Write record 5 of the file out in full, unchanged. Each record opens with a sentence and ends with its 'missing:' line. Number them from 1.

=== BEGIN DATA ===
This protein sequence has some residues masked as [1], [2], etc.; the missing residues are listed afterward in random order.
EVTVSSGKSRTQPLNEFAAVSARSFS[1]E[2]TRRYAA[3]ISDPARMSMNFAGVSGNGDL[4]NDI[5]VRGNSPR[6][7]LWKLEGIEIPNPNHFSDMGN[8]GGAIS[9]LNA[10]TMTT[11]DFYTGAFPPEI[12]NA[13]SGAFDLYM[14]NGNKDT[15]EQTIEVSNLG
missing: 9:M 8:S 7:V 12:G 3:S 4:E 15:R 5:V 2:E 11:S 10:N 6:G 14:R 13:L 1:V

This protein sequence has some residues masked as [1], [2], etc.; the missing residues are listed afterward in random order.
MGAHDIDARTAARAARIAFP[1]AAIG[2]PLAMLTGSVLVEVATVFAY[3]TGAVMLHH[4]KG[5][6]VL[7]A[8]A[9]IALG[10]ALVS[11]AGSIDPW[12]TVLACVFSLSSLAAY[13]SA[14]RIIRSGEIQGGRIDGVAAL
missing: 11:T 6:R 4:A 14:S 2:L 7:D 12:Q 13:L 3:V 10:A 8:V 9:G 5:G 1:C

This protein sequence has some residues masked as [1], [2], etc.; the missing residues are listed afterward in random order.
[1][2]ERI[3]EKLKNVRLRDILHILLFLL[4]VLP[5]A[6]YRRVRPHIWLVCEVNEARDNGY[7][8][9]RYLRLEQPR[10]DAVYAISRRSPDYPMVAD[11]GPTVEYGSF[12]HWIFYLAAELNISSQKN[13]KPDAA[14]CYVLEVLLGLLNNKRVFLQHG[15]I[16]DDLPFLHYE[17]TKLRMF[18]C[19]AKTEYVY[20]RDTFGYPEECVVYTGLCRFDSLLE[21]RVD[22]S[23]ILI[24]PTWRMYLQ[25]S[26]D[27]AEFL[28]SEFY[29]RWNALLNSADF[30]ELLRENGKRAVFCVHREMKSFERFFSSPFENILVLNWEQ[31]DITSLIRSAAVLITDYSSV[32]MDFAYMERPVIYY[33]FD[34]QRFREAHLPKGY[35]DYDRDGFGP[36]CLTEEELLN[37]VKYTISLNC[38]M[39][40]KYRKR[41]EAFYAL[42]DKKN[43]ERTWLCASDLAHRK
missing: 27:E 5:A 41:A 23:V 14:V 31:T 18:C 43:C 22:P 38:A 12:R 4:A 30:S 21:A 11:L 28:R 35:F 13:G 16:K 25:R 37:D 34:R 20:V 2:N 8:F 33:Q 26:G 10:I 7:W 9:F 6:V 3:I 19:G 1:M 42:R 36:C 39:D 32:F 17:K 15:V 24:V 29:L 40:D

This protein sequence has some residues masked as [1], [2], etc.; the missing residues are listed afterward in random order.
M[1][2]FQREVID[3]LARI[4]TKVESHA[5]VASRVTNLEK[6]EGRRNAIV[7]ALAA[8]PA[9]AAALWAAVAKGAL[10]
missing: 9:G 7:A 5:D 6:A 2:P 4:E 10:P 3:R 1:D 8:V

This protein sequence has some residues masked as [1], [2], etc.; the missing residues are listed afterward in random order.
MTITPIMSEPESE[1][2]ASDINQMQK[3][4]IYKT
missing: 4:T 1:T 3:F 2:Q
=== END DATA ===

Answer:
This protein sequence has some residues masked as [1], [2], etc.; the missing residues are listed afterward in random order.
MTITPIMSEPESE[1][2]ASDINQMQK[3][4]IYKT
missing: 4:T 1:T 3:F 2:Q